Andrew Sullivan! PLEASE! PLEASE! PLEASE! Take a frikkin linguistics course! Ugh! Sullivan (and I love the little blogging devil, really) but damn! He promotes some of the most ass-backwards, wrong-headed linguists outside of that dried up old fogy Willy-boy Safire. Today, Sullivan posted a passage from another blogger decrying the degradation of language (yawn) which made a plainly wrong and easily falsifiable claim:
"Words have value in their ability to distinguish and to discriminate. And they are only ever damaged in one direction: they become more abstracted, more broad, less specific, less forceful, less memorable, less powerful, more middling, less individual. " [my emphasis]
Sigh ... after years of teaching Linguistics 101 courses, this is just tiresome. And yet, here I shall plunge into the conventional examples (with 21st century hyperlinks, oooh, ahhhh).
There are many kinds of semantic change. Sullivan's reference focuses on one, widening, where a word's meaning changes from subordinate level to superordinate level (i.e., from specific to general). But there are many examples of the opposite, or narrowing (or some would use the term sepcialization) involving a change from superordinate level to subordinate level (i.e., from general to specific).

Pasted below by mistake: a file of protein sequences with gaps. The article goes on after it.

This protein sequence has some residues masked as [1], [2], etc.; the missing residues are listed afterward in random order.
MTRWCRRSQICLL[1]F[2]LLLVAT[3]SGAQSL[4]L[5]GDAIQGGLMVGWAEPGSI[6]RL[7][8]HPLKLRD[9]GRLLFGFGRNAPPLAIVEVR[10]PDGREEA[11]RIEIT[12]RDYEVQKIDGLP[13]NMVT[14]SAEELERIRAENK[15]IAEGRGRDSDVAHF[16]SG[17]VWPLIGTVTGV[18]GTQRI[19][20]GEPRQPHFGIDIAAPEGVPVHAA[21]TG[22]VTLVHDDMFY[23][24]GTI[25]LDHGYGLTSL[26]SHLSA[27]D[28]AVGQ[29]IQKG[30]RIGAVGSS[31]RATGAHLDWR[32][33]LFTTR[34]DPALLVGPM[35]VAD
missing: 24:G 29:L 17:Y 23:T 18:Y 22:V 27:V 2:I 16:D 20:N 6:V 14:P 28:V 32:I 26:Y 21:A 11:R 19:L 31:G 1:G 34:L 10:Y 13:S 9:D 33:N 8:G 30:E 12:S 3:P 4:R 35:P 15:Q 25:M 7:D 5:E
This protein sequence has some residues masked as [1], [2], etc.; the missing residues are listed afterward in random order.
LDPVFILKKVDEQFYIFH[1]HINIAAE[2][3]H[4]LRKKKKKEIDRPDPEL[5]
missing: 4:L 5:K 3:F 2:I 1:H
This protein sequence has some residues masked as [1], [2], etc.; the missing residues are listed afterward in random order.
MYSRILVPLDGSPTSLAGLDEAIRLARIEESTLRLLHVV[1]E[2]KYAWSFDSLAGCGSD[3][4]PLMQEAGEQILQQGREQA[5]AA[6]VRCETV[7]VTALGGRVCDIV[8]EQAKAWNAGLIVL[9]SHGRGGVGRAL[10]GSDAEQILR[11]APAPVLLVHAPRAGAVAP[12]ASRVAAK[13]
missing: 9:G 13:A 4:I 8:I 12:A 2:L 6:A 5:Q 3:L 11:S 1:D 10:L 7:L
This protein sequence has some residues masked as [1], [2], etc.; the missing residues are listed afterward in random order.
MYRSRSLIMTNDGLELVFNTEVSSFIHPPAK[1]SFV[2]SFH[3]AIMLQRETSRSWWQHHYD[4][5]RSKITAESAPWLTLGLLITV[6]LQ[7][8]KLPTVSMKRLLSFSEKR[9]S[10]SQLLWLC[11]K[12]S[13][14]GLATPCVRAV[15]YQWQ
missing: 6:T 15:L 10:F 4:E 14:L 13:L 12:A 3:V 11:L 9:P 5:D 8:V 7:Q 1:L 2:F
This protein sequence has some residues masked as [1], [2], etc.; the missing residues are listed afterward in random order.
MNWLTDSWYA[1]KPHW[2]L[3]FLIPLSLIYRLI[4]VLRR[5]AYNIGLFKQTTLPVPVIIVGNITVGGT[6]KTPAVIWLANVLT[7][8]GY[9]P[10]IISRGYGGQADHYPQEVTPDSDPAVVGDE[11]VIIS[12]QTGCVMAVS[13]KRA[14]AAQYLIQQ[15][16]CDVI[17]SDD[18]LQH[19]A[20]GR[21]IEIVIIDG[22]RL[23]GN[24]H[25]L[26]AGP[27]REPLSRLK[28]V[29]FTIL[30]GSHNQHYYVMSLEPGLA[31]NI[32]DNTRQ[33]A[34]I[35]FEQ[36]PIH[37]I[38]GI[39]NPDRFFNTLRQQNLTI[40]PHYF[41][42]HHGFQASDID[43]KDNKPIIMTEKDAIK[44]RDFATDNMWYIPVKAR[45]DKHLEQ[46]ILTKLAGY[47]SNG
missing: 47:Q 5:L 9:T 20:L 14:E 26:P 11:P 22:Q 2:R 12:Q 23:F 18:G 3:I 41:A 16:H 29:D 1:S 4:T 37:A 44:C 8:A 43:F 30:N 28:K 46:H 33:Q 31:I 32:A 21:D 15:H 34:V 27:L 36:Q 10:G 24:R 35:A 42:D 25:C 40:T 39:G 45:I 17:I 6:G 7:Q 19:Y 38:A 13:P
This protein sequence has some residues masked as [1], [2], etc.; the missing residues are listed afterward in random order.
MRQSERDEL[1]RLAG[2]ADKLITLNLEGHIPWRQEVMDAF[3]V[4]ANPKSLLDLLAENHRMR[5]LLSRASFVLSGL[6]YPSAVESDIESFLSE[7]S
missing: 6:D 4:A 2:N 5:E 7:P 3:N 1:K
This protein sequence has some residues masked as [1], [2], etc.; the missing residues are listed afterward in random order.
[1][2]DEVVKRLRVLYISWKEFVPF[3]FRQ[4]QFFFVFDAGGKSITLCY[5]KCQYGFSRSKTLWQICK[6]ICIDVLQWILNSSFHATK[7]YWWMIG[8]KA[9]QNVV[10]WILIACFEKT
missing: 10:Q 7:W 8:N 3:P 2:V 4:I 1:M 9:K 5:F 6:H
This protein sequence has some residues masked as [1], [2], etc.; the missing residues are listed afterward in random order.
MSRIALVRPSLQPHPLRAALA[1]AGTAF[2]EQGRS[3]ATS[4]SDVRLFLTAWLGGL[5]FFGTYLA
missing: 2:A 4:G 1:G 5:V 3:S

You don't belive me? You want examples? Okay.
Example 1: meat (pdf here)
Narrowing: the meaning of the word narrows to have a more specific meaning. The word mete (“meat”) in Old English used to mean “food.” Its meaning has narrowed to mean “food in the form of animal flesh.”
Example 2: skyline (original here)
Narrowing: Change from superordinate level to subordinate level. For example, skyline used to refer to any horizon, but now it has narrowed to a horizon decorated by skyscrapers.
Example 3: hound (original from Google books here)
Old English hund 'dog' narrowed to Modern English hound to refer to 'a particular breed of dog'.
Example 4: deer (original here)
SPECIALIZATION, in which the meaning of a word narrows over the years (deer once meant any four-legged beast and now means only members of the family Cervidae).
Some fine day, these examples will be general knowledge ... someday ... (sigh) .. someday ...
In the spirit of Dr. Emily Bender’s NAACL blog post Putting the Linguistics in Computational Linguistics , I want to apply some of her thou...
The commenters over at Liberman's post Apico-labials in English all clearly prefer the spelling syncing , but I find it just weird look...
Purpose: This post reviews my experience interviewing for a Linguist position at Google in Santa Monica, CA on February 29, 2008. I've ...
I used the phrase god awful in a comment at Language Log and it occurs to me that it's an odd little creature. From the OED *: Pronu...